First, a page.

In the largest randomized, multicenter trial to compare drug-eluting stents (DES) and bare-metal stents (BMS) placed in saphenous vein graft lesions, researchers found that DES led to a lower combined rate of death, heart attack and repeat revascularization. The research findings were presented this week at the American College of Cardiology’s 60th Annual Scientific Session.
While saphenous vein grafts (SVGs) have been used extensively in coronary artery bypass graft (CABG) surgery, these conduits often develop atherosclerotic disease that results in vessel narrowing or closure. Conducting a second CABG surgery to fix the graft is possible but can result in higher mortality and morbidity rates than the first operation. Performing angioplasty with a stent is an alternative to repeat CABG surgery, and research is still being conducted to optimize this procedure.
“DES have proven superior to BMS in all coronary artery lesion subsets examined, but their performance has been insufficiently evaluated in SVG lesions,” said Julinda Mehilli, M.D., director of clinical research and data coordinating in the Intracoronary Stenting and Antithrombosis Research (ISAR) Center at the German Heart Center Munich, Germany. “The only two very small randomized trials comparing DES with BMS in SVG lesions provided conflicting results. Thus, the aim of the ISAR-CABG trial was to investigate this question in a larger population sufficiently powered to provide information on clinical endpoints.”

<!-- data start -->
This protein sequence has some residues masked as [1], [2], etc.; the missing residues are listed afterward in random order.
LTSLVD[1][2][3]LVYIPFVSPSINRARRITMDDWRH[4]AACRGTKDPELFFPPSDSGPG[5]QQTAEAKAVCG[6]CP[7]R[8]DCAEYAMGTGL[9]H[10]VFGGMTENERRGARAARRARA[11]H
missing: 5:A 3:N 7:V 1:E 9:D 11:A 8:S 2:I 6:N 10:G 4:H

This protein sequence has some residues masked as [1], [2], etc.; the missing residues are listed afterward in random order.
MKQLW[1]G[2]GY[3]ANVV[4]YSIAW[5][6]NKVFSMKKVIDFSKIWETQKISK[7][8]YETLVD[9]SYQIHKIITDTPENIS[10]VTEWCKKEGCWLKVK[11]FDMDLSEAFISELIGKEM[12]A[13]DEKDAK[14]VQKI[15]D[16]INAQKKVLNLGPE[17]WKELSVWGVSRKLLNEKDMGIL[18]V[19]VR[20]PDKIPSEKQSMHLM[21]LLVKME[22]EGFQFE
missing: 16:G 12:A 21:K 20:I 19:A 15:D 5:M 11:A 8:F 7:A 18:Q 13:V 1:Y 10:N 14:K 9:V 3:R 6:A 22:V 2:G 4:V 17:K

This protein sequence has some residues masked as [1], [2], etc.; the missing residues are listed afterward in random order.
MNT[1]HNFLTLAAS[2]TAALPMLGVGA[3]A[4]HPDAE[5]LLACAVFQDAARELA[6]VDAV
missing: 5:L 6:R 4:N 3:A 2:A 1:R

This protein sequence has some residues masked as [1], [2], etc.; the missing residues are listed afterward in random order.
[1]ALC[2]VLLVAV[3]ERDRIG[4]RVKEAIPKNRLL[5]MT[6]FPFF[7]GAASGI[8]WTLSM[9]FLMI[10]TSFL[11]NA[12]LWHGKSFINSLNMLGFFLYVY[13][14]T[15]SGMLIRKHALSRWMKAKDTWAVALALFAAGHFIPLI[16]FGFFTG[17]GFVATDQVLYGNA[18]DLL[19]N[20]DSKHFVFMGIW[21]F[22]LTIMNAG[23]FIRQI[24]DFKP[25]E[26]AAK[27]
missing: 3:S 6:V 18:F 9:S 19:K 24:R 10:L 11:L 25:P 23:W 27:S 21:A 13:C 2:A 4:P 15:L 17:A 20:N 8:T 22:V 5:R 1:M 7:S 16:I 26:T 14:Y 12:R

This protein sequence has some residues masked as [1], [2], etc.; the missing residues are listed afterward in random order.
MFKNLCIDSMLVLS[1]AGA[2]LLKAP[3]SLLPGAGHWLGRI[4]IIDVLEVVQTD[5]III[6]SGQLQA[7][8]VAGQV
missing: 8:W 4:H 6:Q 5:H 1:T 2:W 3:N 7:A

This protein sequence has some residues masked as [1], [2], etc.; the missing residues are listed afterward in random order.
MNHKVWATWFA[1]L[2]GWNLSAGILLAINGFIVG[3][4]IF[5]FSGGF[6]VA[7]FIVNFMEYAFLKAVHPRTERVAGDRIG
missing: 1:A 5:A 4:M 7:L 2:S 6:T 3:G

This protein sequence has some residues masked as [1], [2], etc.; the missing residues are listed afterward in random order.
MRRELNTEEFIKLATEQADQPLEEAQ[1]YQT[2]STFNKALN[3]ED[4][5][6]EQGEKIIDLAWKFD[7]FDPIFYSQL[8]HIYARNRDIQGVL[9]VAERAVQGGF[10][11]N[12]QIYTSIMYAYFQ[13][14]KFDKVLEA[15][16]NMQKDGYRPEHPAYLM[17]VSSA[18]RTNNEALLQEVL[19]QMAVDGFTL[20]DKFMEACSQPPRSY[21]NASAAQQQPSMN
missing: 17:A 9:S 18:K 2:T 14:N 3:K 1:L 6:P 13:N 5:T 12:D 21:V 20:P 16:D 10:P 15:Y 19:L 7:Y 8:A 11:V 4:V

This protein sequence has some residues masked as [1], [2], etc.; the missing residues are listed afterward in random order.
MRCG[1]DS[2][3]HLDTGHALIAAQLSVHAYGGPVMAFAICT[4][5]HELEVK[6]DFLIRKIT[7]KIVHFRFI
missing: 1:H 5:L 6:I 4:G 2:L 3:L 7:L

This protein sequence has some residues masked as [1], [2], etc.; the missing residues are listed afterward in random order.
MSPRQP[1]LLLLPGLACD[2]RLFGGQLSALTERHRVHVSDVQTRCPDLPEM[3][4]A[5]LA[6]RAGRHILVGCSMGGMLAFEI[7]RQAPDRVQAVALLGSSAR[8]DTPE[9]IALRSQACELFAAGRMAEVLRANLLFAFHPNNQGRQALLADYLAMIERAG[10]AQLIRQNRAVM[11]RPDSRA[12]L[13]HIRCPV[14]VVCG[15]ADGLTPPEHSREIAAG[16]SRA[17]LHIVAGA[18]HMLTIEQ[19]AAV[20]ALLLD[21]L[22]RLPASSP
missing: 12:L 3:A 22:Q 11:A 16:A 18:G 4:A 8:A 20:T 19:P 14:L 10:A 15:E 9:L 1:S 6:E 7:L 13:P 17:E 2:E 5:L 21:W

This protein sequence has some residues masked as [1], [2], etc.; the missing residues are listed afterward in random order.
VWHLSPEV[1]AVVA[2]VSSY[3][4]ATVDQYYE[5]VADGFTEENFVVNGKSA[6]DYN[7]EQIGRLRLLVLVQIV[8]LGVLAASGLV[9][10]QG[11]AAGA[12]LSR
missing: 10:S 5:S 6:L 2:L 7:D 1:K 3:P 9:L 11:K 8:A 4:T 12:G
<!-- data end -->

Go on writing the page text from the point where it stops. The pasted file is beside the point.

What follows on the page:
For the study, German researchers enrolled 610 patients who had previously undergone CABG surgery. All study patients had subsequently developed at least one lesion in their saphenous vein graft and were randomized to receive either a DES (n = 303) or a BMS (n = 307) in the study angioplasty procedure.
The study’s primary endpoint was a composite of major adverse cardiac events, including death, heart attack, and target-lesion revascularization (TLR) at the one-year follow-up point. The secondary endpoints were the individual rates of death, heart attack, Academic Research Consortium (ARC) definite stent thrombosis and the need for TLR over one year.
The researchers found that the incidence of major adverse cardiac events was reduced by 35 percent in the DES cohort compared to the BMS group. Specifically, 16.5 percent of patients in the DES group experienced the primary endpoint compared with 22.1 percent of patients in the BMS group (hazard ratio [HR] 0.65; 95 percent confidence interval [CI] 0.45 – 0.96; p = 0.028). The reduction in the DES group was primarily due to a significantly lower rate of TLR, which occurred in 7.2 percent of patients in the DES group and in 12.9 percent of patients in the BMS group (HR 0.52; 95 percent CI 0.3 – 0.9; p = 0.020).
The research team found no significant differences in the individual rates of death or heart attack. Additionally, only one patient in the DES cohort experienced ARC-definite stent thrombosis. None of the patients in the BMS group experienced this outcome.
“Saphenous vein graft lesions remain a challenging disease subset for angioplasty. The ISAR-CABG trial, however, demonstrates that DES can safely be used to reduce adverse events in this high-risk subset of patients,” Mehilli said.
The study was funded by the German Heart Center Munich and by Cordis. Mehilli had no disclosures to report.
For more information: www.cardiosource.org